The other good thing about the validation layer actually being standardized is that you can rely on its contents as a developer. e.g. if I want to track down a specific performance warning in D3D12, I can look up its enum value and tell the runtime to break into my debugger on any line of code that triggers that warning, e.g.

infoQueue->SetBreakOnID(D3D12_MESSAGE_ID_CLEARRENDERTARGETVIEW_MISMATCHINGCLEARVALUE, TRUE)

In GL this is technically possible too (if your particular driver supports the particular warning you're looking for... remember the whole layer is completely unspecified!), but you've got to reverse engineer the log message from your particular driver and then write your own code to watch for the message and trigger a breakpoint :/

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APIs are just a means to an end, in this context a way to express certain graphics algorithm and concepts. With that said wrt to what graphics API to learn first, I'll keep my bias out it and go with the recommendations already given. However, before you delve into API ( which are useless by themselves ) how is your understanding of the basics:
-3D maths
-Lighting.
-Shaders ( not the actual implementation( API specifics), but the concept of )
...

Without having a basic understanding of these, you will find that you will be fighting a battle on 2 front, on one hand the basic concepts, on the other hand API itself.. The two are NOT one and the same.
 

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@Hodgman - I would put a note besides GL support for MacOS.  MacOS stopped supporting OpenGL back in version 4.2,which is over 5 years old now?  Otherwise great summary.

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1 hour ago, Mike2343 said:

@Hodgman - I would put a note besides GL support for MacOS.  MacOS stopped supporting OpenGL back in version 4.2,which is over 5 years old now?  Otherwise great summary.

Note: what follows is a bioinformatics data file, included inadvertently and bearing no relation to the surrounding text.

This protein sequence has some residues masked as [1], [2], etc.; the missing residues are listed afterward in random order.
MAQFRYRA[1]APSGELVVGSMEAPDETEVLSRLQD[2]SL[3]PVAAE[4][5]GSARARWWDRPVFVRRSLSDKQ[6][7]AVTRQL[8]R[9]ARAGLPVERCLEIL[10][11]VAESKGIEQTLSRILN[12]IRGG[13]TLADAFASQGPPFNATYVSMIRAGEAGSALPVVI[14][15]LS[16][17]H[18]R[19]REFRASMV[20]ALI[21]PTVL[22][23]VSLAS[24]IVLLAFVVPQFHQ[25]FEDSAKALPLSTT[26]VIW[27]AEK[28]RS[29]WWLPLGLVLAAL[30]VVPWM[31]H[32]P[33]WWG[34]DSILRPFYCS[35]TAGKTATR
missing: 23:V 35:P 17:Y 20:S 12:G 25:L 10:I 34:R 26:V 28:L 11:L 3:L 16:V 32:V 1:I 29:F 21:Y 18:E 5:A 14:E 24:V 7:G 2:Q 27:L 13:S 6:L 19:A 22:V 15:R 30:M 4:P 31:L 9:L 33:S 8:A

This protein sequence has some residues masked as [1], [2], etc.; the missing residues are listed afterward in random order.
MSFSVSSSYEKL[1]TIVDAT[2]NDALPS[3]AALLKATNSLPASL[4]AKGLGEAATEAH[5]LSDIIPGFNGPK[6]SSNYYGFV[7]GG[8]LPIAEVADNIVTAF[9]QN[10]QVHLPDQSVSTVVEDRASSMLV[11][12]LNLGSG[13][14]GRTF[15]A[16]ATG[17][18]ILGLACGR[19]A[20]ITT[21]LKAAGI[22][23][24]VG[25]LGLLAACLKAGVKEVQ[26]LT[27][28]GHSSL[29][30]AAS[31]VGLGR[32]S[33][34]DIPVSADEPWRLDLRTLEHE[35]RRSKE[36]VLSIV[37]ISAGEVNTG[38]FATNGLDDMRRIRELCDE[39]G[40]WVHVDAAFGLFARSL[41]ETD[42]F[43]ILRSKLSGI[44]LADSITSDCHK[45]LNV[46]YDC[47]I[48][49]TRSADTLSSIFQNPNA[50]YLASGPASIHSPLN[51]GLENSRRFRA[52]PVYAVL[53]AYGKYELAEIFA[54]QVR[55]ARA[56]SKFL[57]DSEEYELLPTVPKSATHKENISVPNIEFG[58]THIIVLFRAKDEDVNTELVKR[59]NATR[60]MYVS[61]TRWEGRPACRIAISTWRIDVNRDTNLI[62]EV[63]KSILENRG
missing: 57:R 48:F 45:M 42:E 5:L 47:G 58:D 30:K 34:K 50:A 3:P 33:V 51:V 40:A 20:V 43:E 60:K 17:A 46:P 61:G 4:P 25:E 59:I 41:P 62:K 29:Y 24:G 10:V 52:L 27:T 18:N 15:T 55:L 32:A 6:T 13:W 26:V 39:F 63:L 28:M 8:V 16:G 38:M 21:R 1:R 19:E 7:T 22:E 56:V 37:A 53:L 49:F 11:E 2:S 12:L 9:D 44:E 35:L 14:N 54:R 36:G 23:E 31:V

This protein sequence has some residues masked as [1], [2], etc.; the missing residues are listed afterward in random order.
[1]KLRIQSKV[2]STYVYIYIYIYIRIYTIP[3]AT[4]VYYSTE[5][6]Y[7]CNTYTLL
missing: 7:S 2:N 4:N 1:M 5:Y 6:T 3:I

Did they stop supporting OpenGL ( kinda find that hard to believe, as this would force all legacy application to have to update ), or they just don't support any version greater than 4.2? 

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6 minutes ago, cgrant said:

Did they stop supporting OpenGL ( kinda find that hard to believe, as this would force all legacy application to have to update ), or they just don't support any version greater than 4.2? 

Older apps are fine.  They're no longer updating the drivers beyond the 4.2 standard.  They're also only fixing very critical bug issues that may lead to security issues.

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11 hours ago, Hodgman said:

My main points would be something like:

...

Thank you so much! Really great info, clears up a lot!

Thanks everyone, you'll probably see me again when I screw something up :P

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2 hours ago, Mike2343 said:

@Hodgman - I would put a note besides GL support for MacOS.  MacOS stopped supporting OpenGL back in version 4.2,which is over 5 years old now?  Otherwise great summary.

On the flip side, if you happen to own a Mac, I'd put Metal right at the top of the list for ease of learning.

You get a pretty familiar-feeling setup for anyone with an OpenGL background, while easing into the lower-level stuff without all of the complications that Vulkan/DX12 layer in.